Optimizing haloperidol dosage
Monitoring patient compliance
Draw blood immediately before next scheduled dose.
Centrifuge and aliquot serum into plastic vial within 2 hours of collection.
Haloperidol (Haldol) is a member of the butyrophenone class of neuroleptic drugs used to treat psychotic disorders (eg, schizophrenia). It is also used to control the tics and verbal utterances associated with Tourette syndrome and in the management of intensely hyperexcitable children who fail to respond to other treatment modalities.
The daily recommended oral dose for patients with moderate symptoms is 0.5 to 2.0 mg; for patients with severe symptoms, 3 to 5 mg may be used. However, some patients will respond only at significantly higher doses.
Haloperidol is metabolized in the liver to reduced haloperidol, its major metabolite.
Use of haloperidol is associated with significant toxic side effects, the most serious of which include tardive dyskinesia, which can be irreversible, extrapyramidal reactions with Parkinson-like symptoms, and neuroleptic malignant syndrome. Less serious side effects can include hypotension, anticholinergic effects (blurred vision, dry mouth, constipation, urinary retention), and sedation. The risk of developing serious, irreversible side effects seems to increase with increasing cumulative doses over time.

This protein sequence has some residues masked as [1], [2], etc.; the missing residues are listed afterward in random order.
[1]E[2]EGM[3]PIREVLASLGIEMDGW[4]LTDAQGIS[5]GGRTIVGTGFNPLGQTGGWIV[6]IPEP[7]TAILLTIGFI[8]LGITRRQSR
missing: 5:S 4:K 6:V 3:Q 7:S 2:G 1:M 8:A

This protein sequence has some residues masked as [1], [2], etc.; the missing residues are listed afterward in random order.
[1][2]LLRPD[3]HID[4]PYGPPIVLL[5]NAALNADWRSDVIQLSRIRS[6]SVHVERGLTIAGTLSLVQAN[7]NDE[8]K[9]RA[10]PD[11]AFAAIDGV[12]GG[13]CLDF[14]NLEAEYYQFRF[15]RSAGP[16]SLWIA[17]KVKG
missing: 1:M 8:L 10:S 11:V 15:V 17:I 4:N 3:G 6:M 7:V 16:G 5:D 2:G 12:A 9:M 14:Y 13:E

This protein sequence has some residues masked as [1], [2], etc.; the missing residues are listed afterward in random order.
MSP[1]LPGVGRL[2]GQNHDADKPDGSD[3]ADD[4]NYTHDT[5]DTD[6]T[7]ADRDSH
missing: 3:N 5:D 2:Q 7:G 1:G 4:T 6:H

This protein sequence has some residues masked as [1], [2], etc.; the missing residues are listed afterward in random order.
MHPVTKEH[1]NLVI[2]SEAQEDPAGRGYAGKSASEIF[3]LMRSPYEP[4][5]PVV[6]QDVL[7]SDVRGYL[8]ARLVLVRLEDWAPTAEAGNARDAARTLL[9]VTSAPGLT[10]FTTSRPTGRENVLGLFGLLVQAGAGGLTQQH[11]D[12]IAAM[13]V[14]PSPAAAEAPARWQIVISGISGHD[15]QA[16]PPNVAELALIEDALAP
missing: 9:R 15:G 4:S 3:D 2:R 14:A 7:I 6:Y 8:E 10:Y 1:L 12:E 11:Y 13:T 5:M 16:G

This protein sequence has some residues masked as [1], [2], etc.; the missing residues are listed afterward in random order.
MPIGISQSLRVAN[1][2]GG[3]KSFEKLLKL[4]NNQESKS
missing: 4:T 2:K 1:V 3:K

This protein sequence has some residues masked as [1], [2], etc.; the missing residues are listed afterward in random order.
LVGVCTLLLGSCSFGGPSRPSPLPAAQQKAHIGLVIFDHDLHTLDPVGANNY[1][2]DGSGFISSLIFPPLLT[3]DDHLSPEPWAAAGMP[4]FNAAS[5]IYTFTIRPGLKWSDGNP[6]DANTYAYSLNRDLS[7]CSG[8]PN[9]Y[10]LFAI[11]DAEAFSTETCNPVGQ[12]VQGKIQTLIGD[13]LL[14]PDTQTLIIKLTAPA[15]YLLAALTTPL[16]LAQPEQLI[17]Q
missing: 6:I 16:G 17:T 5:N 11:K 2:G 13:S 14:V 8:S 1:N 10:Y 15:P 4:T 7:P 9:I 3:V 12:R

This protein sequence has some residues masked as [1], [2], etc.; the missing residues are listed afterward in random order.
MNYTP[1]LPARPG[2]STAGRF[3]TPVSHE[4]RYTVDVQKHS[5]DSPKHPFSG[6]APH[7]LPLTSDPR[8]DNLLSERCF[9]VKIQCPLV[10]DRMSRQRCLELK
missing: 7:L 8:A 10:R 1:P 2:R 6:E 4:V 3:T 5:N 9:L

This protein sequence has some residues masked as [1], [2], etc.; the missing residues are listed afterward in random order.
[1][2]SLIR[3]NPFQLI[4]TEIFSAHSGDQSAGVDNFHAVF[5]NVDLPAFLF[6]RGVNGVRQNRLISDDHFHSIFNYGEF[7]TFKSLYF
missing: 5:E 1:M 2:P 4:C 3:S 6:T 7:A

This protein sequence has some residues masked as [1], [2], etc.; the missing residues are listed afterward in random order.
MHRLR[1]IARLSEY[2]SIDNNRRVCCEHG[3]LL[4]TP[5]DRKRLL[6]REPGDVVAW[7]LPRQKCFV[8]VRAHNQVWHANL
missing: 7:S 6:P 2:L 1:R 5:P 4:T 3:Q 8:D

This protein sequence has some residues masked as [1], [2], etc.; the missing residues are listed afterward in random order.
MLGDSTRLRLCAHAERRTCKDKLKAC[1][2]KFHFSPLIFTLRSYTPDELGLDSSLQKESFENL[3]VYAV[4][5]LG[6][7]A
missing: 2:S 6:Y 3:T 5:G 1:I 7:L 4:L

Studies show a strong relationship between dose and serum concentration; however, there is a modest relationship of clinical response or risk of developing long-term side effects to either dose or serum concentration.
A therapeutic window exists for haloperidol, but some patients may respond to concentrations outside of this range. Patients who respond at serum concentrations between 5 to 16 ng/mL show no additional improvement at concentrations greater than 16 to 20 ng/mL. Some patients may respond at concentrations less than 5 ng/mL, and others may require concentrations significantly greater than 20 ng/mL before an adequate response is attained.
Because of such inter-individual variation, the serum concentration should only be used as one factor in determining the appropriate dose and must be interpreted in conjunction with the clinical status.
Although the metabolite, reduced haloperidol, has minimal pharmacologic activity, evidence has been presented suggesting that an elevated ratio of reduced haloperidol-to-haloperidol (ie, >5) is predictive of a poor clinical response. A reduced haloperidol-to-haloperidol ratio <0.5 indicates noncompliance; the metabolite does not accumulate except during steady-state conditions.